Don't miss a moment from Paris-Roubaix and Unbound Gravel, to the Giro d’Italia, Tour de France, Vuelta a España, and everything in between when you join Outside+.
Great article on drivetrain friction. I never considered the difference in torque on chain tension. But I do want to point out one thing. While you correctly pointed out that smaller cog and chainring combinations have greater chain articulation, it is also true that the number of chain links that experience this is smaller. For an example: A 53-tooth chainring has about 10% more teeth than a 48-tooth chainring. During one full cycle of the crank, 53 links of the chain are articulated at the top of the chainring. (53 x 8 for the whole drive train.) Now for that same cycle, 48 links are articulated for a 48-tooth chainring. So about 10% less links are articulated by about 10% more in chain articulation. That should turn out to be a wash.
I have pulled apart quite a few SRAM’s pulleys, and their upper pulleys generally have a lot of friction in them. Unfortunately, they generally can not be replaced, as they are custom and not a standard design. Also, the 1X drivetrains use significantly more cage tension. I suspect that these are the real culprits for the average difference.
Regarding narrow wide chainrings and pulleys, you got it right – it is a wash. Also, SRAM’s “two surface” versions are not the only shapes. I made the original ones years ago, and they had smoother shapes than SRAM’s. BTW, I hope nobody is paying SRAM royalties, as I presented the idea to SRAM before they filed IP and came out with them. (About the time Shimano switched to 9-speed and 11-tooth pulleys.) You can look up my application at the USPTO. SRAM knew this prior art and did not disclose it, as my application is not cited as prior art. The idea was actually done years before on farm equipment, as I found out.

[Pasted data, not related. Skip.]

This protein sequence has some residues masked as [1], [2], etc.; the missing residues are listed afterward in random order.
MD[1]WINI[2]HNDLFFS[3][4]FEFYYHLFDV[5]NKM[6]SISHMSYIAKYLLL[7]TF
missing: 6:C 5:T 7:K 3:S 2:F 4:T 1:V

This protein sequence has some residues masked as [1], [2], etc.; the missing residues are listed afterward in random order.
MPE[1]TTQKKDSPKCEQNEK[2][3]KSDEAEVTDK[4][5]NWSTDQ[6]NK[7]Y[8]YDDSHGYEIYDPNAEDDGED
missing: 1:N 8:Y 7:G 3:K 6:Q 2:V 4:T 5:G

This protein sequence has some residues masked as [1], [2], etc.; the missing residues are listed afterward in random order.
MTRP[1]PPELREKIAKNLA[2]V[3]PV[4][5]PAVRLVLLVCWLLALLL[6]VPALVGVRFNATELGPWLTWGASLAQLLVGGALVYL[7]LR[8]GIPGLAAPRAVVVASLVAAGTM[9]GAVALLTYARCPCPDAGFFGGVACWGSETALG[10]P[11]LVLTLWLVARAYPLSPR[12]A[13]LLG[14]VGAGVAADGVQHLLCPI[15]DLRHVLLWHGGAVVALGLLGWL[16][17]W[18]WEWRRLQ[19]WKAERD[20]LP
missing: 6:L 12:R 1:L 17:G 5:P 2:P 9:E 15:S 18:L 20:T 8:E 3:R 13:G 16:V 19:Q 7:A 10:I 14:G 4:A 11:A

— Will Temple
I discussed your points with Jason Smith, who ran the test on his equipment at Ceramic Speed USA.
Regarding your contention about chain articulation, you are forgetting about the increased chain tension with a smaller cog. The chain tension with a 48T chainring will be higher than with a 53T ring. Assuming the same rider torque and cadence, because the radius of the 53T is greater, the chain tension will be less. (Chain tension decreasing with increasing chainring size is explained in the article, if that is not clear.)
Splitting up the frictional contributions when going from a 48T to a 53T chainring:
1. There is an increase in friction due to the increased number of articulations.
2. There is a decrease in friction due to the smaller angle of articulation for each link.
3. There is a decrease in friction due to the decrease in chain tension.
So, instead of it being a wash as you contend, it’s one increase, and two decreases. Therefore, the net is a decrease in friction. This is what we see experimentally, not just on paper.
As for your contention about pulley-wheel friction, granted, different pulleys and rear derailleurs were used, so this indeed introduces two variables between tests. However, Jason and I are inclined to believe that the SRAM pulleys and/or SRAM rear derailleur are not the reason the 1x produces greater friction than the 2x. We say this for two reasons: